What Can We Do To Prevent Them?
The most important thing that anyone can do to prevent a boil water advisory is to call 811 before you dig. Some main breaks are caused by unauthorized excavating in the area of our utilities. Other main breaks are the result of natural causes or failures in material. However, making the free call to the Georgia Utilities Protection Center helps reduce the risk of hitting our mains, power lines, communications lines or gas lines as each utility will provide either a paint marking or flag indicator of the services located underground, as depicted here:
Why Are They Becoming More Frequent?
The precautionary boil water advisory process has been in United States Environmental Protection Agency (EPA) and the Georgia Department of Natural Resources Environmental Protection Division (EPD) guidelines for many years. Prior to Hurricane Matthew in October 2016, the BGJWSC did not follow the guidelines as a policy and there was no statutory enforcement of the notifications by either the EPA or EPD.
During the Hurricane Matthew response efforts, we put out a boil water advisory for the St. Simons Island district due to a major and significant service outage caused by a main break. That advisory was prompted by the recommendation of an agent of the Georgia Emergency Management and Homeland Security Agency (GEMHSA) embedded in the Glynn County Public Safety Complex (911 Center) at the time and was considered the right thing to do considering the large number of affected customers. We have subsequently made the decision that the right thing then is still the right thing now and into the future.
How Will I Be Notified?
We will now issue these warnings following the EPA and EPD guidance: a drop of pressure below 20 PSI for any length of time will warrant distributing a boil water advisory to the affected citizens using the most effective means available to us. Our staff will then test water samples for bacterial growth for 24 to 48 hours. Once the testing has completed without an indication of harmful bacterial growth, we will issue the all-clear.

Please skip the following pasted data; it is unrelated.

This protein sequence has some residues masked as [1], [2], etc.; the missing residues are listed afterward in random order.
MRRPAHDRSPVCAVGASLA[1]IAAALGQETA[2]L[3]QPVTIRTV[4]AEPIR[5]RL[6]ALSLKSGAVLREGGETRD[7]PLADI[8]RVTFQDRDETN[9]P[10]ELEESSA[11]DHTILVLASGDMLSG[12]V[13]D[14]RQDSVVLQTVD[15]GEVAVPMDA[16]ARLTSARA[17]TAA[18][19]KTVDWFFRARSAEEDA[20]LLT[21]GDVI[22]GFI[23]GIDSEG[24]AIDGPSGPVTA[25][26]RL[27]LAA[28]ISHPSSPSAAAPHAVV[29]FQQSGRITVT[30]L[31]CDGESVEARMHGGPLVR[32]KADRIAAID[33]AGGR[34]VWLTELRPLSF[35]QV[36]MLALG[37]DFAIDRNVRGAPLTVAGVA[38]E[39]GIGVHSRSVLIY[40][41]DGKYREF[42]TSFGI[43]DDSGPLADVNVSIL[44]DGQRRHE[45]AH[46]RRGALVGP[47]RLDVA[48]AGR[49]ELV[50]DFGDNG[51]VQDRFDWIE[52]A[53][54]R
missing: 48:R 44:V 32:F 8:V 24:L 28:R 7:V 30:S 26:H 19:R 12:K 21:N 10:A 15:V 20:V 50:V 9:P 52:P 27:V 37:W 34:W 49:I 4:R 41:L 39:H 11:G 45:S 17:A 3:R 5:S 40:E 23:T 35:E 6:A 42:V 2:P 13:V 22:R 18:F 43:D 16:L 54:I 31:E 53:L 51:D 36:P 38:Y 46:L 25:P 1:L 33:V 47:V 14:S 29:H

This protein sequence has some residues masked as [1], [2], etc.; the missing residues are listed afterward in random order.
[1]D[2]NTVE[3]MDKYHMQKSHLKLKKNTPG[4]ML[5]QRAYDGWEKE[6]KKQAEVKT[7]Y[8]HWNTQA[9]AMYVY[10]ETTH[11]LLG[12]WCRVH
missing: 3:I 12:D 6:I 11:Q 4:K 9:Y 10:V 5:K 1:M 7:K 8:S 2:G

We are presently sending that notice out from our website, to radio and print media, social media, and to those that have subscribed to our website to receive these and other regular updates. We’re pursuing more active methods to deliver the notice, such as via text or phone, but will, at the least, continue to use the existing methods, which has been approved as a ‘best practice’ by the EPD.
Please subscribe to our website to receive emails from us or follow our Facebook and Twitter pages as well to ensure that you are getting the fastest, most accurate information delivery regarding the services that we provide to you.
Why Do Restaurants Have to Close Down?
Periodically, the Brunswick-Glynn Joint Water & Sewer Commission (BGJWSC) is required to issue boil water advisories that may affect the water service provided to food service establishments. Glynn County Environmental Health, through Foodservice rule 511-6-1-.03 subsection (2)(n), requires the person in charge of a food service establishment to discontinue operations of the establishment until the boil water advisory is lifted. However, operations may continue if the food service establishment has an approved emergency operations plan on file with Glynn County Environmental Health prior to the occurrence of the event.
The BGJWSC and Glynn County Environmental Health understand that discontinuing operations for 36-48 hours is never the preferred option for the owner of the food service establishment. Please click here to review a brochure outlining what each food service establishment must do to have an approved water interruption plan to prevent having to discontinue operations in the event of a boil water advisory.
For further information on the requirements for a water interruption plan, please contact Sheree Sheppard with Glynn County Environmental Health at 912-279-2940 or firstname.lastname@example.org.
Should it be flushed or not? Many citizens in our community may find themselves questioning whether or not they are able to flush certain substances/items. If you find that you are asking yourself, “can I flush this?” allow BGJWSC to help you.
Remember the 3 P’s: Pee, Poop and Paper. Only two things should ever be flushed down the toilet through our sewer system, human excrement and toilet paper. Both are easily broken down within the sewer system allowing it to work as designed. It is safe to say anything that is not one of the two should be disposed of by other means.
Here is why:
Kleenex, paper towels, wet wipes– These items may have “flushable” on the label, but believe us when we say that they are not. They are designed to absorb and hold moisture not break down in it.
Band-Aids/dental floss – Though small, these items are not biodegradable and can wrap themselves around objects already in the plumbing causing small clogs that could lead to bigger ones.